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Mehmet ildan
Born Mehmet Murat ildan
Elazığ, Turkey
Occupation Novelist

Mehmet ildan, Turkish playwright and novelist (born May 16 in 1965, Elazığ).



Mehmet ildan was born in Elazığ on May 16, in the Eastern part of Turkey. He continued his studies in Ankara. In 1982, high school diploma, as a first place winner, was awarded by Ankara Private Yenisehir College.

He spent one year in English Preparatory School in Ankara (at the Middle East Technical University - METU). Then in 1983, he took courses from the Department of Electronics as a full-time student. In 1988, he obtained B.Sc. degree in Economics with "Certificate of Honour" (at METU). In the same year, he also obtained a Turkish Government Scholarship by the Ministry of Education for Master and Ph.D. degrees in European Union Economics. In 1989, he spent 8 months in an Intensive French Course at "Centre Audio-Visuel de Langues Modernes" (CAVILAM) in Vichy - France.

In 1990, he took courses in Money-Finance and Banking as a full-time student at the Louis Pasteur University (ULP) in Strasbourg-France. In the same year, he took advanced courses in English for 6 months, at the Cambridge Centre for Languages in Cambridge - England. In 1991, he got Master of Arts degree in Economics from the University of Essex in England. In 1994, while doing his Ph.D., he did his military service in Turkey. In 1997, he was awarded the Doctor of Philosophy degree in Economics by the University of Essex.

Literary career

His literary career started in 1993 with a Poetry book called Bright Candles; it was written in English in England and published in Turkey in 1995. In 1997, a poem from this book was published in the Georgian Blue Poetry Anthology. Between the years 1993 - 1998, he did not write anything literary; in that period, he wrote some political articles in the Turkish newspaper Hürriyet-abroad. In 1998, he wrote stories for 6 months. In 1999, he left his economics occupation. He worked as a translator in the Turkish Daily News only for one day. From the year 2000 onwards, he started writing plays; he became a professional writer.

He has published 7 plays and 25 stories. His novels "Antiquary Arago's Diary," "Roses underneath Paris" and “The First Sorrows of Young Werther” and his story book "Lovers of Samos Island" have also been published. Two of his plays, Galileo Galilei [1] & Emmanuel Arago's Diary, have been accepted to the Repertory of Turkish State National Theatre. Also, his plays Eyes of Magic, Beggar's Prophecy and Emmanuel Arago's Diary have been included in the repertoire of Istanbul City Theatre. Six of his plays have been translated into English by Yurdanur Salman. His play Eyes of Magic was partly published in the "Absinthe - New European Writing" literary magazine in the USA.[2]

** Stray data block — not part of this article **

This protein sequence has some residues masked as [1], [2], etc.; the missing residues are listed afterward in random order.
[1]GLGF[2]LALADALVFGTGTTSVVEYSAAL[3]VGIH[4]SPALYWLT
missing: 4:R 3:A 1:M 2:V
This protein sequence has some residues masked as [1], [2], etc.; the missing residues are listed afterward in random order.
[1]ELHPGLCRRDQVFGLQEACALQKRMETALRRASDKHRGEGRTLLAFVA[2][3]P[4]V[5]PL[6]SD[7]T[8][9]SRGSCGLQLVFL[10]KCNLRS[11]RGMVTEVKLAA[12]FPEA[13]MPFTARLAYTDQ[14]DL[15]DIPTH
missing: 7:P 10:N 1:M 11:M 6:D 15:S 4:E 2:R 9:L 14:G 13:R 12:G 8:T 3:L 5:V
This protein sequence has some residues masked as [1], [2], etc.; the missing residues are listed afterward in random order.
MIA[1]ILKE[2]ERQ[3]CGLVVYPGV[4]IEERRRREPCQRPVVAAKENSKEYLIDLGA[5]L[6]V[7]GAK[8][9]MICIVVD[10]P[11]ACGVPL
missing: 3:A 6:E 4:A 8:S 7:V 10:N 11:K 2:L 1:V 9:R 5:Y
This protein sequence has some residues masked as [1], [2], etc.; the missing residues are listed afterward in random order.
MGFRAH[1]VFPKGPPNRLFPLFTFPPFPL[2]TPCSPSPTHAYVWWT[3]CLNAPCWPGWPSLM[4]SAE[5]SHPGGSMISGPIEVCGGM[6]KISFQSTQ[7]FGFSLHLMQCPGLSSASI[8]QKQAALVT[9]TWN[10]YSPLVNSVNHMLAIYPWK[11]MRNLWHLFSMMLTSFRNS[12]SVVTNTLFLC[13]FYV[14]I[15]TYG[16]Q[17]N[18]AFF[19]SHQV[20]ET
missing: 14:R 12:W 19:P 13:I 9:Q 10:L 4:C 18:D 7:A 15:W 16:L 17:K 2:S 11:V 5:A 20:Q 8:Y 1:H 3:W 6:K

Writer is a member of "Playwrights Association" in Istanbul; "Turkish Authors Association (TAA)" in Ankara; "Professional Association of Owners of Scientific and Literary Works" in Istanbul; and "International PEN -Turkish P.E.N. Association" in Istanbul.[3]


His play "Eyes of Magic" got the "Best Play Award" in Istanbul Kadiköy Municipality National Playwriting Competition" in 2000. The same play won the "Best Scenario Award" in "Istanbul Maltepe University 2004 Interuniversity Theatre Competition." (Performed by Mimi Comedy Players). Another play, "Beggar's Prophecy,"[4] became a finalist in "AQT 2005 Vancouver Canada International Playwriting Competition." His story "Housefly" obtained the "Secondary Place Award" in Samim Kocagöz National Story Competition. His stories Noah's Ark, Iron Bridge, Pursuit and Endless Race found praiseworthy and published in "ZOKEV Ahmet Naim Çiladir National Story Competition."

Published Works

  • Ormanın Hayaletleri, Play, (Ghosts of Forest) 2000.
  • Sakyamuni, Play, 2000.
  • Büyünün Gözleri, Play, (Eyes of Magic) 2000.
  • Galileo Galilei, Play, 2001.
  • Dilencinin Kehaneti, Play, (Beggar's Prophecy) 2001.
  • Mohandas Karamchand Gandhi, Play, 2002.
  • William Shakespeare, Play, 2002.
  • Antikacı Arago'nun Günlüğü, Novel, (Antiquary Arago's Diary) 2005.
  • Paris'in Altındaki Güller, Novel, (Roses underneath Paris) 2006.
  • Sisam Adası Aşıkları, Story, (Lovers of Samos Island) 2006.
  • Genç Werther'in İlk Acıları, Novel, (The First Sorrows of Young Werther) 2007.

Bibliography in Turkish

  • Ormanın Hayaletleri (Ghosts of Forest), Oyun, Ankara: T.C. Kültür Bakanlığı, Sanat-Tiyatro Eserleri Dizisi No: 260-170, 2000; ISBN 975-17-2392-2.
  • Sakyamuni, Oyun, Ankara: T.C. Kültür Bakanlığı, Sanat-Tiyatro Eserleri Dizisi No: 369-220, 2000; ISBN 975-17-2525-9.
  • Büyünün Gözleri-Ödüllü Oyunlar (Eyes of Magic-Award Winning Plays), Oyun, Istanbul: MitosBOYUT Yayınları, Tiyatro/Oyun Dizisi, No: 109, 2000; ISBN 975-8106-88-2.
  • Galileo Galilei, Oyun, Ankara: T.C. Kültür Bakanlığı, Sanat-Tiyatro Eserleri Dizisi No: 303-189, 2001; ISBN 975-17-2652-2.
  • Dilencinin Kehaneti (Beggar's Prophecy), Oyun, Ankara: T.C. Kültür Bakanlığı, Sanat-Tiyatro Eserleri Dizisi No: 338-203, 2001; ISBN 975-17-2629-8.
  • Mohandas Karamchand Gandhi, Oyun, Ankara: T.C. Kültür Bakanlığı, Sanat-Tiyatro Eserleri Dizisi No: 385-224, 2002; ISBN 975-17-2977-7.
  • William Shakespeare, Oyun, Ankara: T.C. Kültür Bakanlığı, Sanat-Tiyatro Eserleri Dizisi No: 369-220, 2002; ISBN 975-17-2906-8.
  • Antikacı Arago'nun Günlüğü (Antiquary Arago's Diary), Roman, Istanbul: Truva Yayınları, Ağustos 2005; ISBN 975-6237-58-9.
  • Paris'in Altındaki Güller (Roses Underneath Paris), Roman, Istanbul: Truva Yayınları, Ocak 2006; ISBN 975-6237-84-8.
  • Sisam Adası Aşıkları (Lovers of Samos Island), Öykü, Istanbul: Truva Yayınları, Ağustos 2006; ISBN 9944-975-32-X.